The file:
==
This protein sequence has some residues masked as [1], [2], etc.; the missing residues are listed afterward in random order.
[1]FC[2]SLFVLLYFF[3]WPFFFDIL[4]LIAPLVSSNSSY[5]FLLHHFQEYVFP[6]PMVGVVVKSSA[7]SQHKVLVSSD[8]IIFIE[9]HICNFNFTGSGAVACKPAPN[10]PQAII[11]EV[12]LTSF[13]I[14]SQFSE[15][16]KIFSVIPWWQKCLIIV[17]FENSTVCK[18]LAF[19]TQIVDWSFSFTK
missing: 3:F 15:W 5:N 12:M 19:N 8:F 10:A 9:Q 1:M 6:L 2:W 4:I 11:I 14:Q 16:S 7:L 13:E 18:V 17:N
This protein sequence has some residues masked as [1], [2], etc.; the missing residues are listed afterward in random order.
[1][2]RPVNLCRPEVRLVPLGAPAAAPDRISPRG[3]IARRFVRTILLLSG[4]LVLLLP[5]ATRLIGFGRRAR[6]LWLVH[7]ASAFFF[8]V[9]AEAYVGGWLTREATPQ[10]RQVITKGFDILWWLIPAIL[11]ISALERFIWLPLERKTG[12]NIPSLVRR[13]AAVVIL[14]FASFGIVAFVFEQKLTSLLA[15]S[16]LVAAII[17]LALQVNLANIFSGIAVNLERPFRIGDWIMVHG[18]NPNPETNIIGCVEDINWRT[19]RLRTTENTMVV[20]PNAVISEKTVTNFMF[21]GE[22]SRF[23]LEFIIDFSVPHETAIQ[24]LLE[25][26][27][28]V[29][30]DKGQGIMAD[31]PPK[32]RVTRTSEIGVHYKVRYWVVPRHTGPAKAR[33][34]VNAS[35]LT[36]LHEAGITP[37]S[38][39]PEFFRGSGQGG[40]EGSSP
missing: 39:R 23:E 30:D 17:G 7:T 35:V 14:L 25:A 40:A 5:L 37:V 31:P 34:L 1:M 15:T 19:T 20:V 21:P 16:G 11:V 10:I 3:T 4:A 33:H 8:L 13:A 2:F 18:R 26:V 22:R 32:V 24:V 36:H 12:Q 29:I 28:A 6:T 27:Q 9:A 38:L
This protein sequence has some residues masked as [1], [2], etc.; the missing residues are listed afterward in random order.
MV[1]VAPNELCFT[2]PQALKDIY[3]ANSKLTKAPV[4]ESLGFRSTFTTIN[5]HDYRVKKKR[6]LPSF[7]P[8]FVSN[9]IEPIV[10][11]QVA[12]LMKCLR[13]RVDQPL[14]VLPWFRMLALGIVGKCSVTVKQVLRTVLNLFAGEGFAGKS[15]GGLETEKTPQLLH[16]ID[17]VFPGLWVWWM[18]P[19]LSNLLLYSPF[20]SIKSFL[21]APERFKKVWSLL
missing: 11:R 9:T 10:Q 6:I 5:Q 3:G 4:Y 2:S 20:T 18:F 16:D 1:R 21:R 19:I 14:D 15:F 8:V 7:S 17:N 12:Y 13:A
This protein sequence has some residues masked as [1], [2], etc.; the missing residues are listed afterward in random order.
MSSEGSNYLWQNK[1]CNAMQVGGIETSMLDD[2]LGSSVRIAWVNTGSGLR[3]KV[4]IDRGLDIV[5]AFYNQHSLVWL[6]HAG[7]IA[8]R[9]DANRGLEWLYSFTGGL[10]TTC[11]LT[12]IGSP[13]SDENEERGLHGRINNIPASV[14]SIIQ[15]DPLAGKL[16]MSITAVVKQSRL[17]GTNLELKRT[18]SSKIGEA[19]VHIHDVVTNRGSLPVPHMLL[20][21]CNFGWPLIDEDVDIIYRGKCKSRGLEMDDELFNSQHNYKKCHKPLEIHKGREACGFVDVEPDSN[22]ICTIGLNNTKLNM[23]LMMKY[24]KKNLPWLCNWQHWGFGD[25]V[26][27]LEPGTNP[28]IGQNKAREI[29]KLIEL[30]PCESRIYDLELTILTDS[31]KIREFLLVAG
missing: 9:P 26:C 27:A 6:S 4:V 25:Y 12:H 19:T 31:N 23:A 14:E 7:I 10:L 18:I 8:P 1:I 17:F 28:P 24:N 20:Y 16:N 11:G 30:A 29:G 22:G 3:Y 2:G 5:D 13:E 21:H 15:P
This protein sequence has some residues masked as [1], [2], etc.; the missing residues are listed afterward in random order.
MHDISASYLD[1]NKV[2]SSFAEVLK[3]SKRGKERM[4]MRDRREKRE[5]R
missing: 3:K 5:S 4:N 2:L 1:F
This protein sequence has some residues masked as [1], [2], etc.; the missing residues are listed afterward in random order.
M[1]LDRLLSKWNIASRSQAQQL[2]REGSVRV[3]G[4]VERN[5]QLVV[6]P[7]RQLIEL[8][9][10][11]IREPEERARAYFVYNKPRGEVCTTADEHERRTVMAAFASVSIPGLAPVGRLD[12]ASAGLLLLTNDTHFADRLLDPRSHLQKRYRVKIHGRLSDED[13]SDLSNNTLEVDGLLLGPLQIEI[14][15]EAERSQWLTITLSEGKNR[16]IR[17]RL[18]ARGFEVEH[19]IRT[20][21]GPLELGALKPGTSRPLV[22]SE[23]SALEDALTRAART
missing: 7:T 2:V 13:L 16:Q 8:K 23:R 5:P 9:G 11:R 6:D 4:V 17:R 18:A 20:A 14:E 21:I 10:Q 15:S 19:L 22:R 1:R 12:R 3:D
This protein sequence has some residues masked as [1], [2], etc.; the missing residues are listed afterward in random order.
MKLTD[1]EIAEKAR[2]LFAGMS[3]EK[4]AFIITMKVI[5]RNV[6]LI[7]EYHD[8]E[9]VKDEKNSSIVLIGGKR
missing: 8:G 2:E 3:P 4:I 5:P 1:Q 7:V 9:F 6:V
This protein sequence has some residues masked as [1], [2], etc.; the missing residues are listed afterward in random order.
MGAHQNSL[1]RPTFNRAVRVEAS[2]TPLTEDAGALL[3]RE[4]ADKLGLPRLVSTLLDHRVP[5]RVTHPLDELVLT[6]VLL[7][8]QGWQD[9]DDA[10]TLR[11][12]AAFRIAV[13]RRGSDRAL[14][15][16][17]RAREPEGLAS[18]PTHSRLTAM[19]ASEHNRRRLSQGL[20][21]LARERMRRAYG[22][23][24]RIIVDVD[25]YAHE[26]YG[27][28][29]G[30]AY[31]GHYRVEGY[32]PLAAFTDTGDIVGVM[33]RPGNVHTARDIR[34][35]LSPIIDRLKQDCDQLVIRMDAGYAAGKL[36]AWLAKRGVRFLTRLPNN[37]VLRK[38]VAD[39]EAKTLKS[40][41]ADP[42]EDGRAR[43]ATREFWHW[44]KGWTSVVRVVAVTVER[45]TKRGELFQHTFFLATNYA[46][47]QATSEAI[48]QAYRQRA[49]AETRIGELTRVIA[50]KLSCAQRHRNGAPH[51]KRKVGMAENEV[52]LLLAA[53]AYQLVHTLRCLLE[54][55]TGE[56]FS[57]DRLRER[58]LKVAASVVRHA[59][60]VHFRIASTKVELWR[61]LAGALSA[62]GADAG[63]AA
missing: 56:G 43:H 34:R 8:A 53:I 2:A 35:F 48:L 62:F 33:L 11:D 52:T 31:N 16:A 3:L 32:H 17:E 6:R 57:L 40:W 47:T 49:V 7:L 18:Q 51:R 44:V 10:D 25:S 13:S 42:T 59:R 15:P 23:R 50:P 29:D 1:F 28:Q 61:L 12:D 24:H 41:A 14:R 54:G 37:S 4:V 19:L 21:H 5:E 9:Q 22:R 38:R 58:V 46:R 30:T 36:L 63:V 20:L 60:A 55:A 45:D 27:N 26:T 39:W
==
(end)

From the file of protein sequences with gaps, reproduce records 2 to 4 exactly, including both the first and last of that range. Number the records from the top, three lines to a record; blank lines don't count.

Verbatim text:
This protein sequence has some residues masked as [1], [2], etc.; the missing residues are listed afterward in random order.
[1][2]RPVNLCRPEVRLVPLGAPAAAPDRISPRG[3]IARRFVRTILLLSG[4]LVLLLP[5]ATRLIGFGRRAR[6]LWLVH[7]ASAFFF[8]V[9]AEAYVGGWLTREATPQ[10]RQVITKGFDILWWLIPAIL[11]ISALERFIWLPLERKTG[12]NIPSLVRR[13]AAVVIL[14]FASFGIVAFVFEQKLTSLLA[15]S[16]LVAAII[17]LALQVNLANIFSGIAVNLERPFRIGDWIMVHG[18]NPNPETNIIGCVEDINWRT[19]RLRTTENTMVV[20]PNAVISEKTVTNFMF[21]GE[22]SRF[23]LEFIIDFSVPHETAIQ[24]LLE[25][26][27][28]V[29][30]DKGQGIMAD[31]PPK[32]RVTRTSEIGVHYKVRYWVVPRHTGPAKAR[33][34]VNAS[35]LT[36]LHEAGITP[37]S[38][39]PEFFRGSGQGG[40]EGSSP
missing: 39:R 23:E 30:D 17:G 7:T 35:V 14:L 25:A 40:A 5:L 37:V 31:P 34:L 1:M 15:T 19:T 20:V 21:P 16:G 11:V 10:I 3:T 4:A 33:H 8:L 13:A 2:F 18:R 26:V 22:R 32:V 24:V 36:H 12:Q 29:I 28:A 6:T 27:Q 9:A 38:L
This protein sequence has some residues masked as [1], [2], etc.; the missing residues are listed afterward in random order.
MV[1]VAPNELCFT[2]PQALKDIY[3]ANSKLTKAPV[4]ESLGFRSTFTTIN[5]HDYRVKKKR[6]LPSF[7]P[8]FVSN[9]IEPIV[10][11]QVA[12]LMKCLR[13]RVDQPL[14]VLPWFRMLALGIVGKCSVTVKQVLRTVLNLFAGEGFAGKS[15]GGLETEKTPQLLH[16]ID[17]VFPGLWVWWM[18]P[19]LSNLLLYSPF[20]SIKSFL[21]APERFKKVWSLL
missing: 11:R 9:T 10:Q 6:I 5:Q 3:G 4:Y 2:S 20:T 18:F 16:D 1:R 21:R 19:I 14:D 15:F 8:V 7:S 17:N 12:Y 13:A
This protein sequence has some residues masked as [1], [2], etc.; the missing residues are listed afterward in random order.
MSSEGSNYLWQNK[1]CNAMQVGGIETSMLDD[2]LGSSVRIAWVNTGSGLR[3]KV[4]IDRGLDIV[5]AFYNQHSLVWL[6]HAG[7]IA[8]R[9]DANRGLEWLYSFTGGL[10]TTC[11]LT[12]IGSP[13]SDENEERGLHGRINNIPASV[14]SIIQ[15]DPLAGKL[16]MSITAVVKQSRL[17]GTNLELKRT[18]SSKIGEA[19]VHIHDVVTNRGSLPVPHMLL[20][21]CNFGWPLIDEDVDIIYRGKCKSRGLEMDDELFNSQHNYKKCHKPLEIHKGREACGFVDVEPDSN[22]ICTIGLNNTKLNM[23]LMMKY[24]KKNLPWLCNWQHWGFGD[25]V[26][27]LEPGTNP[28]IGQNKAREI[29]KLIEL[30]PCESRIYDLELTILTDS[31]KIREFLLVAG
missing: 9:P 26:C 27:A 6:S 4:V 25:Y 12:H 19:T 31:N 23:A 14:E 7:I 10:L 18:I 8:P 1:I 17:F 28:P 24:N 20:Y 16:N 11:G 30:A 29:G 22:G 3:Y 2:G 5:D 13:E 21:H 15:P